3 Must-Dos on Every Customer Service Call
From the moment customer service representatives answer a call, it’s important to do everything you can to ensure a positive customer experience. That of course means having a quality call script and providing proper training
and tools so representatives have the knowledge and capabilities they need to remedy customer issues. But there are other, more nuanced things customer service agents must do to ensure they are communicating effectively and making customers feel truly heard. Here are the top three must-dos for every customer service call.
#1 Use the caller’s name
This is key to building relationships. Calling someone by their name creates an immediate connection and shows that you are listening, you have their information and you care about them enough to remember their name. It’s about recognizing their humanity and individuality. Studies have even shown that hearing your own name activates different parts of your brain compared to when you hear other people’s names. So, by acknowledging someone with their name, you make a real, even chemical connection that can help the rest of the call be more positive.
To fully understand the benefit of using a caller’s name, let’s also consider the alternatives. If you repeatedly use terms like “sir” or “ma’am,” it can come off as overly formal or make the customer feel unimportant, like they are just another caller. On the other hand, terms of endearment like “buddy,” “honey” or “sweetheart” should also be avoided. Customer service experts agree that these terms can seem condescending, infantilizing or potentially disrespectful. The caller and service agent are not friends and do not have a previous relationship, so these terms often feel forced and inauthentic. This is why customer service best practices say the best route is to keep it simple and use the customer’s name.
#2 Use a positive tone
What you say on a customer service call is important. But how you say it may be even more critical for ensuring a positive customer interaction. An often-cited study suggests that human interpersonal communication follows the 7-38-55 rule. That means that 7% of what is being communicated is your actual words, 38% is your tone, and 55% is other nonverbal cues like body language. On a phone call, where body language isn’t a factor, tone means everything and can immediately set the stage for either a successful or problematic call. Using a positive tone helps ensure the latter doesn’t happen.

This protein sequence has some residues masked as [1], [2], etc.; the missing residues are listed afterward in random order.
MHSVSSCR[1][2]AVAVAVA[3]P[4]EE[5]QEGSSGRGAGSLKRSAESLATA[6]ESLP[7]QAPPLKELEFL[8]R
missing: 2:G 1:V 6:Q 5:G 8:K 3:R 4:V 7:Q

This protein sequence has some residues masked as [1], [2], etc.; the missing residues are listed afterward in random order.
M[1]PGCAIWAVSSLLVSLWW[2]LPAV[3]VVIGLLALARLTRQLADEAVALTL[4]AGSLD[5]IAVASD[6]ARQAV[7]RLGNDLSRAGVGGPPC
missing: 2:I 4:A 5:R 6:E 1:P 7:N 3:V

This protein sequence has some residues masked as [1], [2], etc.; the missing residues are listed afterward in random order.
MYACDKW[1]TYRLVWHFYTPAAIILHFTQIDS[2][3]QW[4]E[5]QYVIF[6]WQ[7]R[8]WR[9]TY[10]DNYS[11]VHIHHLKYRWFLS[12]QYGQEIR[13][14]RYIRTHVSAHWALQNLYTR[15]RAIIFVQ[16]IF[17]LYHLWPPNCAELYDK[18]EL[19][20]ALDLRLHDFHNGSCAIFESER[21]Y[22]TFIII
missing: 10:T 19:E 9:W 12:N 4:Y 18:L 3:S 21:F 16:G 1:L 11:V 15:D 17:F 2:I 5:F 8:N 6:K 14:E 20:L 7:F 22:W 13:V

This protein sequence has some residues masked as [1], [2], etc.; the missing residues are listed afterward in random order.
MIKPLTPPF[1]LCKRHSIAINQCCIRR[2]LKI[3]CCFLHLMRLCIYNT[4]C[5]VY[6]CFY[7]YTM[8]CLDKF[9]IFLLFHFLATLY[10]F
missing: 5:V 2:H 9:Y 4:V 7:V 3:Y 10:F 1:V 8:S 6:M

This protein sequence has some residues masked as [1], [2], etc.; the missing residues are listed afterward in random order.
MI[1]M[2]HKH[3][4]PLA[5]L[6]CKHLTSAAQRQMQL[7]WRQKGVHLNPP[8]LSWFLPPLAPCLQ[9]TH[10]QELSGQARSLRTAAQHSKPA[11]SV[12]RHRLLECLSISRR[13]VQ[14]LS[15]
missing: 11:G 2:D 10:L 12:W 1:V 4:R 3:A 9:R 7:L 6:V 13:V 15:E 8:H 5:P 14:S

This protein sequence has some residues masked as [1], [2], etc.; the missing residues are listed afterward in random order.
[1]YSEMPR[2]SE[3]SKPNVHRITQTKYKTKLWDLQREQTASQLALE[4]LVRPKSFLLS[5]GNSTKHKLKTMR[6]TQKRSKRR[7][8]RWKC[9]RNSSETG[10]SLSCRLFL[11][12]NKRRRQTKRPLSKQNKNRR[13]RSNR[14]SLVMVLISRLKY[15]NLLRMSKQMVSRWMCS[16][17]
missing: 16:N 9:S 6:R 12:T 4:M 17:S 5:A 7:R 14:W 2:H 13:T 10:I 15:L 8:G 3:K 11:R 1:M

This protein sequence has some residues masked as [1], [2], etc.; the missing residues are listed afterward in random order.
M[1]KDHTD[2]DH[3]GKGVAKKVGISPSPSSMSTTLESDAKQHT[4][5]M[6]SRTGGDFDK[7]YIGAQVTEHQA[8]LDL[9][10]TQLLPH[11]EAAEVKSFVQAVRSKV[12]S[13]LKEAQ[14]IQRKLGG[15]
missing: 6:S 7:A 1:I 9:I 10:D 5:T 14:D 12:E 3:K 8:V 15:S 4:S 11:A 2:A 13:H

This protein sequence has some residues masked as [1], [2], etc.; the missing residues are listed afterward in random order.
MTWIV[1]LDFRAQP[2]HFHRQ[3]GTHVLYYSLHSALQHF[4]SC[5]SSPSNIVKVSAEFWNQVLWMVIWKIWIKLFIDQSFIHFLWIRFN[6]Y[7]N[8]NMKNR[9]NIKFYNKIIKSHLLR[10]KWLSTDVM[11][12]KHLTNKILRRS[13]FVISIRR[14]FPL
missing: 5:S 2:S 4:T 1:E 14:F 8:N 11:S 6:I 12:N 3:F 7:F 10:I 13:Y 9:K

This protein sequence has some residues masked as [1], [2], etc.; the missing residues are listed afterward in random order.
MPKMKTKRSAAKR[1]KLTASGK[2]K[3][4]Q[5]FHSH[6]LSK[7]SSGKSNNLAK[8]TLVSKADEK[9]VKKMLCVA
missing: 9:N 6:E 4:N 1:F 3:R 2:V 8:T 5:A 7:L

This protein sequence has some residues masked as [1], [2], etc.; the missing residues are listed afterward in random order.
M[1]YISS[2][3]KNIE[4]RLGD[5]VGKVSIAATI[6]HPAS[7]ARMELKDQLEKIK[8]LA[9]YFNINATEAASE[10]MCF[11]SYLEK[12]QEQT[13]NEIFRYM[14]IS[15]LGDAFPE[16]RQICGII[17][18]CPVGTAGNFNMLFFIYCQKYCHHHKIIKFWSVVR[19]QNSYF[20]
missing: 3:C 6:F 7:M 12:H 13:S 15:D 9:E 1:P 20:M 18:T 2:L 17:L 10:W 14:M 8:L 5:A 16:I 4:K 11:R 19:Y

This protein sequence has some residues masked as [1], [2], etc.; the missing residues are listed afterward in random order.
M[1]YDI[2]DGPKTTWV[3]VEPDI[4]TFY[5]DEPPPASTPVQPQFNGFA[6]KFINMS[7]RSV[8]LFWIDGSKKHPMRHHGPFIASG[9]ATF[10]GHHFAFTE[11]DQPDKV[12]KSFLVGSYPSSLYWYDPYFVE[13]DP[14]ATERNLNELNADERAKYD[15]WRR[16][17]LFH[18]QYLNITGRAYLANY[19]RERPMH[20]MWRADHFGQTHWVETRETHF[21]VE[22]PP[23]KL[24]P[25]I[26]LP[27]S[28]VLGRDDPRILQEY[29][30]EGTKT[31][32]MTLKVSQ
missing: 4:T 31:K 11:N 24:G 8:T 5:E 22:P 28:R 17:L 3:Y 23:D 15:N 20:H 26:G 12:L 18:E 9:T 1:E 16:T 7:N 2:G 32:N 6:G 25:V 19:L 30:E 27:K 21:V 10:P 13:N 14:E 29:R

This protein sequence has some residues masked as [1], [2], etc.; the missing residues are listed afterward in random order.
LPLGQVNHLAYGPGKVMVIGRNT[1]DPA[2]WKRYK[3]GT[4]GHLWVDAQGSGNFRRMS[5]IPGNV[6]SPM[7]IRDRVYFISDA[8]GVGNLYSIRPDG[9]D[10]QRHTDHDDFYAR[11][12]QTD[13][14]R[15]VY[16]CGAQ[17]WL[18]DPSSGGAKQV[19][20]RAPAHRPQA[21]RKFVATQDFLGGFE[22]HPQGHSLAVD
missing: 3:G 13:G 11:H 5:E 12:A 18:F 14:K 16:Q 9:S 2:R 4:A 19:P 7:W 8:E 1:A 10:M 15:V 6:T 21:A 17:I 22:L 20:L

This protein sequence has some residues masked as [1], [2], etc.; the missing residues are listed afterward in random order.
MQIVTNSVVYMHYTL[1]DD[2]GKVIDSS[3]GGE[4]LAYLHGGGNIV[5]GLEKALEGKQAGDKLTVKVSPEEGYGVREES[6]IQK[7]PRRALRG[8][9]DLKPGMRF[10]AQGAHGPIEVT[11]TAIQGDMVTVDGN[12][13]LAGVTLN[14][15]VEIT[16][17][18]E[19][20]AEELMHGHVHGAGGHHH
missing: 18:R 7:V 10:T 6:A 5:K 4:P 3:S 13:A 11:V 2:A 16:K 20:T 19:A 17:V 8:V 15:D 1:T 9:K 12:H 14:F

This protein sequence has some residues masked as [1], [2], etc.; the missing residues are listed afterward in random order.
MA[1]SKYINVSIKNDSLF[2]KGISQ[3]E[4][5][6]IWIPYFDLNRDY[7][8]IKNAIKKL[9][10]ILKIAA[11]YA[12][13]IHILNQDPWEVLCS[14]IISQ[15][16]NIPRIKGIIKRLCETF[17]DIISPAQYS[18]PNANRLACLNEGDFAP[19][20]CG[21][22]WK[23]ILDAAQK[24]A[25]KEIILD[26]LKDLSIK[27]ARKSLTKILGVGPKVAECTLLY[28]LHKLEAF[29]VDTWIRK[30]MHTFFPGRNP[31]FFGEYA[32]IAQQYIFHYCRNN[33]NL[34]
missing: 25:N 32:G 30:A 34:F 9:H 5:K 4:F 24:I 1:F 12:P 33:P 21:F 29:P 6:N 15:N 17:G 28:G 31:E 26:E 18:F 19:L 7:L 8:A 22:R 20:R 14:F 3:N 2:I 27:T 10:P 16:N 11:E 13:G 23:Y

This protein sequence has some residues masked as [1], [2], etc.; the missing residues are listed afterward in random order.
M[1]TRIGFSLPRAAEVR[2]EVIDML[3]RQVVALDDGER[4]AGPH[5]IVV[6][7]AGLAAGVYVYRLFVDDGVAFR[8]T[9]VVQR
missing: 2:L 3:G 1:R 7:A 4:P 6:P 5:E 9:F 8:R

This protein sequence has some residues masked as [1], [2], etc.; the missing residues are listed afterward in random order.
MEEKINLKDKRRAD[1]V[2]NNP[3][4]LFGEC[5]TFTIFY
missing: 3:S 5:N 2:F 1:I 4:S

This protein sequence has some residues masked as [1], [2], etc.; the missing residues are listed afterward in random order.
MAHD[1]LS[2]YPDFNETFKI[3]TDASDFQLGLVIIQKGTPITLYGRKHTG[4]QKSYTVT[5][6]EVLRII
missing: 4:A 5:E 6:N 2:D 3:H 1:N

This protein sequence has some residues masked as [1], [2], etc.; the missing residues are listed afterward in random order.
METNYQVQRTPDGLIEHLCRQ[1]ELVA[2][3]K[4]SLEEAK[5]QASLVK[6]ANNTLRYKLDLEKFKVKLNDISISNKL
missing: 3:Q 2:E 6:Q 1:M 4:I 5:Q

✓ You have ONLY ONE opportunity to make a first impression.
✓ Evoke a smile!
However, it’s important to note that positive doesn’t necessarily mean happy. If a customer is calling with a problem, you don’t want to sound overly cheery about it as this could be off-putting or even insulting. Customer service agents should still show empathy and concern for the caller’s issue. But you can also be positive or even optimistic about working to remedy the situation. Your tone can tell the caller you are there to offer friendly assistance and help them resolve their issue in a way that is positive and productive for everyone involved.
It’s important for customer service agents to know when to stop talking and start listening. Active listening is one of the most important and underutilized skills in business. This is unfortunate because most of us are poor listeners. Experts say most people retain only 25% of the information they hear once. If you are distracted looking up customer records or navigating other data systems, that retention may be even less. But listening is more about the customer than it is about the service agent collecting information.
✓ Acknowledge you heard them and you will take care of them.
Customers want to feel like they have been heard and someone has acknowledged their difficulties. (Sometimes just feeling like someone understands their problem is more important to customers than actually solving the problem itself.) Customer service agents should clarify that you understand their needs and reiterate pain-points they have addressed. Also, don’t assume you already know what the customer’s issue is. In fact, by listening attentively and paying attention to the details of what they’re saying, you may realize the real issue is something different altogether. Prioritize real, active listening and you will be able to more easily identify and resolve customer issues in a positive way.
Creating better customer service experiences
Improving customer service performance is a continual pursuit that never really ends. But it is also of vital importance. Research shows that 90% of people consider customer service when deciding whether to do business with a company, and 58% will switch companies because of poor customer service. So, if you want your company to succeed, you need to make sure you are doing the little things to promote positive customer experiences. By investing in customer service training and making sure employees are following best practices, customer service managers can foster positive customer interactions that build loyalty and improve customer retention.
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